The next selection for the Inflation-Protected Income Growth Portfolio is one of the few companies in the world that has figured out how to profitably sell air: Air Products & Chemicals, Inc. (NYSE:APD) . Part of a triumvirate of air chemical companies that also includes Praxair, Inc. (NYSE:PX) and Airgas, Inc. (NYSE:ARG), Air Products & Chemicals has the best overall fit among its peers for this real-money portfolio.
With a 30-year history of growing its dividend, a reasonable payout ratio, and decent forward-looking prospects, it's the kind of company that looks capable of helping investors breathe easier. And if for some reason it doesn't help them breathe easier financially, at least it does offer medical-grade oxygen to help them physically breathe easier.
Why it's worth owning in the iPIG Portfolio To earn a spot in the portfolio, a company has to pass a series of tests related to its dividends, its balance sheet and valuation, and how it fits from a portfolio diversification perspective.
1). Payment: The company's dividend currently sits at $2.56 a share, a yield of about 2.9% based on Tuesday's closing price.
2). Growth history: The company has raised its dividend every year for the past 30, with the most recent being a raise from $0.58 to $0.64 about a year ago.
3). Reason to believe the growth can continue: With a payout ratio of 46%, the company retains more than half of its earnings to invest for future growth. That reasonable payout ratio also gives the company flexibility to maintain its payment if that anticipated growth doesn't materialize as quickly as hoped.
Balance sheet and valuation:
Balance sheet: A debt-to-equity ratio of around 0.9 indicates that the company does use debt, but it hasn't overleveraged itself to the point where a near-term financial hiccup would derail it.
Valuation: The company easily passes a valuation test pioneered by none other than Benjamin Graham, the founder of value investing. That said, Graham's equation does take interest rates into account, and today's low rates make stock values seem cheaper than they would be in a more normal rate environment. Still, even dialing rates back up to more "normal" levels, it would look decently priced.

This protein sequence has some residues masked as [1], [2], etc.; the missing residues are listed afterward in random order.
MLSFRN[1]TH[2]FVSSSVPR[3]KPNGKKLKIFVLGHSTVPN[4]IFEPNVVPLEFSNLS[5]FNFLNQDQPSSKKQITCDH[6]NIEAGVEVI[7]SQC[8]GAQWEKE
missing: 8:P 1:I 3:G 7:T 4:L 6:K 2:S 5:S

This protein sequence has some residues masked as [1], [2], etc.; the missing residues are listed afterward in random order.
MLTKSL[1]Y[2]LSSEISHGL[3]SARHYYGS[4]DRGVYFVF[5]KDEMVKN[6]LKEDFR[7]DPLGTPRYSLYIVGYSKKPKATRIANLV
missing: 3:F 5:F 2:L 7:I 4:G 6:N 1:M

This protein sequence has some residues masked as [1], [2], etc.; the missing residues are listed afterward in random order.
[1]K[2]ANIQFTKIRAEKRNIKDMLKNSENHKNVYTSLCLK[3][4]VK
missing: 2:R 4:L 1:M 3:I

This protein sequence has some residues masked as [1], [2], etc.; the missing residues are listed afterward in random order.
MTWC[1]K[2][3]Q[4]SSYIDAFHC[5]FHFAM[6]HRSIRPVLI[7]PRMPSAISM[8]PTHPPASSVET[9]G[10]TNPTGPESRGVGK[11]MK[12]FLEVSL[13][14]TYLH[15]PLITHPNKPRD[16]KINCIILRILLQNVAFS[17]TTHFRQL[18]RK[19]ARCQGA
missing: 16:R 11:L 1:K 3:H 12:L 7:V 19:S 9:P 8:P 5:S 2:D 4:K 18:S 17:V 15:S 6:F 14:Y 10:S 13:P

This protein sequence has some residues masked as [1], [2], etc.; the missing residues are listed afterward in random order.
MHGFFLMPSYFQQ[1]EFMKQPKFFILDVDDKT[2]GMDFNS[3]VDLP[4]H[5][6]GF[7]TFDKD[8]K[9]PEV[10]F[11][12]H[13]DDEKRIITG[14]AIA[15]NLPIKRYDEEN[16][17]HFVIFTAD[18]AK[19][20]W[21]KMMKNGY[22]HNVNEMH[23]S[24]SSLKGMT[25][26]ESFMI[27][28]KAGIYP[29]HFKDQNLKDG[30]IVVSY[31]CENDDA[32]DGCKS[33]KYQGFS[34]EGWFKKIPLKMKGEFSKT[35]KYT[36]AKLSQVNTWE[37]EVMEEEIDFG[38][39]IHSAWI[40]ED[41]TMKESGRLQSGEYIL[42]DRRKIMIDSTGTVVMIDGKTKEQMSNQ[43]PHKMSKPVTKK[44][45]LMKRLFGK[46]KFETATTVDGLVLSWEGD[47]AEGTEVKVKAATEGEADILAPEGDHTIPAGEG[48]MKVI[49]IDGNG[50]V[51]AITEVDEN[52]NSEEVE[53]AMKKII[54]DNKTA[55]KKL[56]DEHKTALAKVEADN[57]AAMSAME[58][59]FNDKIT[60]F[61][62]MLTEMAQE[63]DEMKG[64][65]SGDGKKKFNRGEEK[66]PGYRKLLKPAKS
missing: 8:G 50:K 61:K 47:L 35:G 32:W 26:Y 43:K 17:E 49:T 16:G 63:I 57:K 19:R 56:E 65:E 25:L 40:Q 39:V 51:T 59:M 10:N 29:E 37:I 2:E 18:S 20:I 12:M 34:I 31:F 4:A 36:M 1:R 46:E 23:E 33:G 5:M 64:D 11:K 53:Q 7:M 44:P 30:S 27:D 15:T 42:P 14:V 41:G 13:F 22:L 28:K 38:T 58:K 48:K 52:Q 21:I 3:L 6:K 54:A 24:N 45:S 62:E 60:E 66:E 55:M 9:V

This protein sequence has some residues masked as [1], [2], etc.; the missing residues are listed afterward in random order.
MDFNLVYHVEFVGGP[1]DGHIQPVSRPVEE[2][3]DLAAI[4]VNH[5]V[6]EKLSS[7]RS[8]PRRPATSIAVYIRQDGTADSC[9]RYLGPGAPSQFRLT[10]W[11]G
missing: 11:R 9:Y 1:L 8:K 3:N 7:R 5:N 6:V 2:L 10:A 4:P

Diversification fit: The previous picks for the portfolio included:
- A provider of staple foods
- A toy maker
- An electric utility
- A shipping company
- A drugstore
- A semiconductor superstar
- A two-for-one railroad special
- A medical device maker
- A supplemental insurance writer
As the first air chemicals company in the portfolio, Air Products & Chemicals fits pretty well from a diversification perspective.
Why pick it over its peers? Still, as Air Products & Chemicals is part of that triumvirate of air chemical companies, it raises the question: Why select this company instead of one of the others? The table below shows some key measures that led to its selection:
|Company||Yield||Payout Ratio||5-Year Estimated Growth Rate||Debt-to-Equity Ratio||Price-to-Earnings Ratio|
|Air Products & Chemicals||2.9%||46%||9%||0.9||15.7|
Air Products & Chemicals has the highest dividend yield of the group, which is an important consideration for this dividend-focused portfolio. With the lightest debt-to-equity ratio, it also is at the lowest risk of leverage-related failure -- though none of the three look to be carrying outrageous debt levels.
While both Airgas and Praxair have lower payout ratios and higher anticipated growth rates, Air Products & Chemicals' levels are reasonable. Indeed, with both a lower estimated growth rate and lower price-to-earnings ratio, in some sense, Air Products & Chemicals has a lower hurdle to clear to meet expectations.
Put it all together, and it means that among its peers, Air Products & Chemicals looks like the best overall fit for this portfolio.
What are the risks? Of course, no investment is without risk. In Air Products & Chemicals' case, one of the biggest risks is that of explosion. When your primary business line revolves around explosive or otherwise combustible gasses, it's an ever-present industrial hazard. Fortunately, Air Products & Chemicals takes that risk incredibly seriously and has compiled what it calls the best safety record in the chemical industry.
The article Why Air Products & Chemicals' Stock Is Worth Owning originally appeared on Fool.com and is written by Chuck Saletta.
Chuck Saletta has no position in any stocks mentioned. The Motley Fool has no position in any of the stocks mentioned.
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